By Shakeh Avoyan
Hundreds of owners and employees of Armenian firms providing external phone connection over the Internet rallied in Yerevan on Monday in protest against a government decision that upheld the national telecommunication operator’s monopoly on the popular service.
The Public Services Regulatory Commission (PSRC) ruled on January 8 that the ArmenTel operator can restrict or even block altogether competitors’ access to the so-called IP telephony. Hundreds of thousands of Armenians use the service to make phone calls abroad at prices that are much lower the fees charged by ArmenTel for regular phone connection.
The PSRC’s decision went into force on Friday, leaving scores of small service providers, which have mushroomed in recent years, to face closure or, at best, an uncertain future. They consider the ban unjust and illegal, arguing that they were for years allowed to operate by the Ministry of Transport and Communications.
Several hundred people working for those companies marched to President Robert Kocharian’s official residence to demand the resignation of Robert Nazarian, chairman of the PSRC. “About two hundred companies across the republic are facing a ban on their operations, and about three thousand people risk losing their jobs,” an organizer of the protest, Artem Khachatrian of the Dashink company, told RFE/RL.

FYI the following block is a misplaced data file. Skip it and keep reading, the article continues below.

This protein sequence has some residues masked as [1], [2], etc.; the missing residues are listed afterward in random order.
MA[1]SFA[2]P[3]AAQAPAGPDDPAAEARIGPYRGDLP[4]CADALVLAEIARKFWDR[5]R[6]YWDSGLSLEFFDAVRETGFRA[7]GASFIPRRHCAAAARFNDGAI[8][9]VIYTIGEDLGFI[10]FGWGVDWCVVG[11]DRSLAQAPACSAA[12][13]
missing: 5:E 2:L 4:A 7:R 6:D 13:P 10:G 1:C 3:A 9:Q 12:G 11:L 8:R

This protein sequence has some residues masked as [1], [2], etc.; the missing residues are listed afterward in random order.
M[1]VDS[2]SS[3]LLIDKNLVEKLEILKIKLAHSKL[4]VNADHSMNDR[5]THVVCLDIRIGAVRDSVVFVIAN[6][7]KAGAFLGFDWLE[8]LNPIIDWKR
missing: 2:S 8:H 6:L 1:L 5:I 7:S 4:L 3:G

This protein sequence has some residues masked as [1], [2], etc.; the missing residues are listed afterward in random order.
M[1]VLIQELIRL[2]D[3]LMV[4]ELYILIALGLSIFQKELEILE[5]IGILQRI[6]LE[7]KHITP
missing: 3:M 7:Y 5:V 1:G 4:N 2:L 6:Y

The demonstration followed a lawsuit against the state regulator that was jointly filed by the affected firms late last week.
The PSRC insists that ArmenTel is entitled to the monopoly under the terms of a 1998 operating license that gave the company exclusive rights to all forms of telecommunication in Armenia. Its previous Greek owner, OTE, for years insisted that the Internet phone providers are operating illegally and that ArmenTel is incurring millions of dollars in losses as a result.
The regulatory body upheld ArmenTel’s monopoly on IP telephony only after OTE sold its 90 percent share in the company to Russia’s second largest mobile phone operator, VimpelCom. The decision came less than a month after VimpelCom agreed to abandon all other exclusive rights enjoyed by ArmenTel. That included a controversial legal monopoly on Armenia’s Internet access to the outside world. The new ArmenTel owner also pledged to give up its exclusive grip on IP telephony before the end of this year.
PSRC officials have assured the Internet phone providers that they will therefore eventually be able to resume their activities. But most of them fear that several months of stoppage will be enough time to force them out of business.